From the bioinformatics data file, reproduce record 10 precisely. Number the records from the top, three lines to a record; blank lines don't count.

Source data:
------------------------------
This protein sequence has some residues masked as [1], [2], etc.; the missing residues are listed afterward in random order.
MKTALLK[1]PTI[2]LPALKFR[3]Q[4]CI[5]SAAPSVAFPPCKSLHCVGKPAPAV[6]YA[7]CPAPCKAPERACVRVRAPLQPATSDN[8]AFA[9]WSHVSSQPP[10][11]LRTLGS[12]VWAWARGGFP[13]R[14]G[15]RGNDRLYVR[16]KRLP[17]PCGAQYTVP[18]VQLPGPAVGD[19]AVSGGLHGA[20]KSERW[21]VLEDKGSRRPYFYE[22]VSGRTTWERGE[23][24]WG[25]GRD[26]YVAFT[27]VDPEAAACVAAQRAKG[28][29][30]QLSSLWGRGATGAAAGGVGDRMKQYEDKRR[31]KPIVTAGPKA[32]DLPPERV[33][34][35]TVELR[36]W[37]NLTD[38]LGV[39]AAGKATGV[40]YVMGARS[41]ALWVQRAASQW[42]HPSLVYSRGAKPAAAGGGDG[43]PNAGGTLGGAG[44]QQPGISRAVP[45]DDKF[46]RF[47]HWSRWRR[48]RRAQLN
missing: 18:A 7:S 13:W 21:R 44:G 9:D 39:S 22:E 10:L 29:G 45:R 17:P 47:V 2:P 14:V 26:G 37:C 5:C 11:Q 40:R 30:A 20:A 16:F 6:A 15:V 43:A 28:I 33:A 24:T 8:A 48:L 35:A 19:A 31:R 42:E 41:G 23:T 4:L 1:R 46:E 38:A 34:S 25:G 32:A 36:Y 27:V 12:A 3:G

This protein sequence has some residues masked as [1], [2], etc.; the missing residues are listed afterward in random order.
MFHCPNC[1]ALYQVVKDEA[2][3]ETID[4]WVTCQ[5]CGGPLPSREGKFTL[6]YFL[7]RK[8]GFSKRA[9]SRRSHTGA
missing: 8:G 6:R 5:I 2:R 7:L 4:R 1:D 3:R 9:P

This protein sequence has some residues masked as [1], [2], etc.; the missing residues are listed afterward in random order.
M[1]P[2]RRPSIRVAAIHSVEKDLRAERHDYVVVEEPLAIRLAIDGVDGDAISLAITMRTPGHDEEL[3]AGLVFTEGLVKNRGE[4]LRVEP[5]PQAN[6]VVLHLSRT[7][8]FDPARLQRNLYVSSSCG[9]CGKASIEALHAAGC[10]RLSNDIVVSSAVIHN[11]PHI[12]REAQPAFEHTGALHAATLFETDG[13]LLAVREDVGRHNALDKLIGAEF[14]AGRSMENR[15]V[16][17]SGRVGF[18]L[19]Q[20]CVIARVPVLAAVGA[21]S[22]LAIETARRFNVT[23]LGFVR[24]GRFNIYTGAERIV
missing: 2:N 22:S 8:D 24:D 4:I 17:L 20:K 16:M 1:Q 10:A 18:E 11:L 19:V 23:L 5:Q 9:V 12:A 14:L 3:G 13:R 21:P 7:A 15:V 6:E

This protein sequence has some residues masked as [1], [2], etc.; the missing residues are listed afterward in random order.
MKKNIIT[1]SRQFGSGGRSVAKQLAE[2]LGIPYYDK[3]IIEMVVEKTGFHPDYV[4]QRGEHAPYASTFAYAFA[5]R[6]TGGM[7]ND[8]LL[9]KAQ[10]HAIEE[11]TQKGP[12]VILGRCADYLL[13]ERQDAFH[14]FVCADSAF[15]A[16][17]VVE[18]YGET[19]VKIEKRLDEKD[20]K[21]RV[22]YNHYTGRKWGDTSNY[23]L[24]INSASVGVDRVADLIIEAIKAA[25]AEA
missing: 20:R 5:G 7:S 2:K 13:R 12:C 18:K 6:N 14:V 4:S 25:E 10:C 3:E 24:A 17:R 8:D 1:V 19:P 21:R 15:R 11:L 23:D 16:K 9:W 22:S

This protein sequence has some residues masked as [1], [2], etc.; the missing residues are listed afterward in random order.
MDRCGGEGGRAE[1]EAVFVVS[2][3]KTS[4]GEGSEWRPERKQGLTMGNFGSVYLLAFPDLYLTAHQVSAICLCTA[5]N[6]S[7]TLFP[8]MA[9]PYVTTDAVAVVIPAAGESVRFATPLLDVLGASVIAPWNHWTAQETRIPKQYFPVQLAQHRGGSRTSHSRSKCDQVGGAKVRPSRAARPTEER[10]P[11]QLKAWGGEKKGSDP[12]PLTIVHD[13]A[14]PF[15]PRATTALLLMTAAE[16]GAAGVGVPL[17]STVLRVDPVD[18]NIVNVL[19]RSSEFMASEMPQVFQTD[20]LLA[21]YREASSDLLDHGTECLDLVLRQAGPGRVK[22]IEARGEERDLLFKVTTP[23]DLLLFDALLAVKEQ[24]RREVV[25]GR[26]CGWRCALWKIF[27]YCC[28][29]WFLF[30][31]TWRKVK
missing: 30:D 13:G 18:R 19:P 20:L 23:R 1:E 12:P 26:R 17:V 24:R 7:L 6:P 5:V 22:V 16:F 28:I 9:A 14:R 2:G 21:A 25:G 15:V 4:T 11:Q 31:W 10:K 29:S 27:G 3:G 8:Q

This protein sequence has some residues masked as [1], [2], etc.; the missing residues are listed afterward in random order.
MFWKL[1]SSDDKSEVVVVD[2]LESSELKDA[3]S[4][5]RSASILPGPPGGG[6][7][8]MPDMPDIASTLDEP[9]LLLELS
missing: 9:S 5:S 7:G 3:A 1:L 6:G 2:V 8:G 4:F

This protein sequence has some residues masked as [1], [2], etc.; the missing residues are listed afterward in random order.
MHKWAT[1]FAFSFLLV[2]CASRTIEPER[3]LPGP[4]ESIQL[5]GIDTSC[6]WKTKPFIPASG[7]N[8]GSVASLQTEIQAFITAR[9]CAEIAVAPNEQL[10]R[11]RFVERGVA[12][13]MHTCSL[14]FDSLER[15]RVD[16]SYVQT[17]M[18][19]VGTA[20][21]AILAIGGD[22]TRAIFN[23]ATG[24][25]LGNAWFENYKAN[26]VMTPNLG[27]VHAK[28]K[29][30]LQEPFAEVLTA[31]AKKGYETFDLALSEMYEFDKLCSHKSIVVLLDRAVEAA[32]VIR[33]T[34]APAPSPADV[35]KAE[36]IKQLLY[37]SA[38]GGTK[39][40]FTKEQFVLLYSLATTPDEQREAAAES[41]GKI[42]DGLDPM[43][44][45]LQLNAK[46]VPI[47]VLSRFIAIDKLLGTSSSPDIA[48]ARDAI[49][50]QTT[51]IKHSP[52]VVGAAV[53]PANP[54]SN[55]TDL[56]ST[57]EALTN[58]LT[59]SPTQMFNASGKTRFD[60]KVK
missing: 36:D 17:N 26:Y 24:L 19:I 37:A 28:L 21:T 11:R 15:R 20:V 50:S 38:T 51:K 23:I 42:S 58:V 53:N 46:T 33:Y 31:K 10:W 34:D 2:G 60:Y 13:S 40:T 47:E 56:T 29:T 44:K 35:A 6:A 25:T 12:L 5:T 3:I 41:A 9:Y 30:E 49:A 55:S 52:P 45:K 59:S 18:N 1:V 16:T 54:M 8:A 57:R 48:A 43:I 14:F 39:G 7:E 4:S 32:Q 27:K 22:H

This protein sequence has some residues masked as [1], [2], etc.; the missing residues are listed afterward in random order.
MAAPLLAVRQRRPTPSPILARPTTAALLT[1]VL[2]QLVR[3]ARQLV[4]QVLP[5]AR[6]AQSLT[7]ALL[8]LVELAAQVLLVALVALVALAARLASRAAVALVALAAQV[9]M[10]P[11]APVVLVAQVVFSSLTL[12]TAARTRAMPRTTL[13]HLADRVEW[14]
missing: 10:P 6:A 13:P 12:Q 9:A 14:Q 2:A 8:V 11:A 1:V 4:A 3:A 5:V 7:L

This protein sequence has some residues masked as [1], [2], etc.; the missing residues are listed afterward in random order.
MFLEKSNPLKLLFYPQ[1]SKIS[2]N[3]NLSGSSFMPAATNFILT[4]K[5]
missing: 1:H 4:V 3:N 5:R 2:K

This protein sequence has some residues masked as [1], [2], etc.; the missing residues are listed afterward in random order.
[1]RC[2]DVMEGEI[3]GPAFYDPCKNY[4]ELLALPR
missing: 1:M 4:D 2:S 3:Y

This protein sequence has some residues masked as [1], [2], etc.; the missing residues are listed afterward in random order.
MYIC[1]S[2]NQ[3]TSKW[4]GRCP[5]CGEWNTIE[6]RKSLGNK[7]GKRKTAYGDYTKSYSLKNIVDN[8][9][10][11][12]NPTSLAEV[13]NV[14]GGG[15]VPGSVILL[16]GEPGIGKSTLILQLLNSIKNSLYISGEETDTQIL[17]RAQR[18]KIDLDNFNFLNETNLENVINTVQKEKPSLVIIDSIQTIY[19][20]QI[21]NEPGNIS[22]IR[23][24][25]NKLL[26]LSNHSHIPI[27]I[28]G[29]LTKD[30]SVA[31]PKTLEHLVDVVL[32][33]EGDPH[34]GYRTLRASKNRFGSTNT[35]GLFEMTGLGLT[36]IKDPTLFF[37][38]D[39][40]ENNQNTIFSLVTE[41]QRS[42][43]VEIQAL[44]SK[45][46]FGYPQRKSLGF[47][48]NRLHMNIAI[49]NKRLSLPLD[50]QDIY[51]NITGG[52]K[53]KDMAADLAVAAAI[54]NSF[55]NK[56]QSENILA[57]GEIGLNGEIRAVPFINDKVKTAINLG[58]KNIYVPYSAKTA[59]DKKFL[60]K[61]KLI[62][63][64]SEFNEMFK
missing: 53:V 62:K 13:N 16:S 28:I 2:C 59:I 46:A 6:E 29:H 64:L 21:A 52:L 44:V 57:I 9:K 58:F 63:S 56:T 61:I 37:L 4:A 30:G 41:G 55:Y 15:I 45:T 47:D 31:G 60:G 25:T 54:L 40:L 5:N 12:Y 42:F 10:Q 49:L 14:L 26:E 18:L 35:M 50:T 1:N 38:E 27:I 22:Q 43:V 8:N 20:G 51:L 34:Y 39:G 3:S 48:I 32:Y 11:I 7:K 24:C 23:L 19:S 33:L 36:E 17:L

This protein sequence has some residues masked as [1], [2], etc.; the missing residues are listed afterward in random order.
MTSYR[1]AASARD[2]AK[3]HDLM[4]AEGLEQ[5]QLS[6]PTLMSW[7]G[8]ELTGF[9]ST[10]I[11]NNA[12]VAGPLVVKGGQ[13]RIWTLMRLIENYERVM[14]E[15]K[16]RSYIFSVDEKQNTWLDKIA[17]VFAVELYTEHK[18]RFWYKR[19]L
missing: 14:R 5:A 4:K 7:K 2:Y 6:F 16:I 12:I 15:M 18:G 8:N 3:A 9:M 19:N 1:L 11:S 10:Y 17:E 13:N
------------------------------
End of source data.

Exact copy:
This protein sequence has some residues masked as [1], [2], etc.; the missing residues are listed afterward in random order.
[1]RC[2]DVMEGEI[3]GPAFYDPCKNY[4]ELLALPR
missing: 1:M 4:D 2:S 3:Y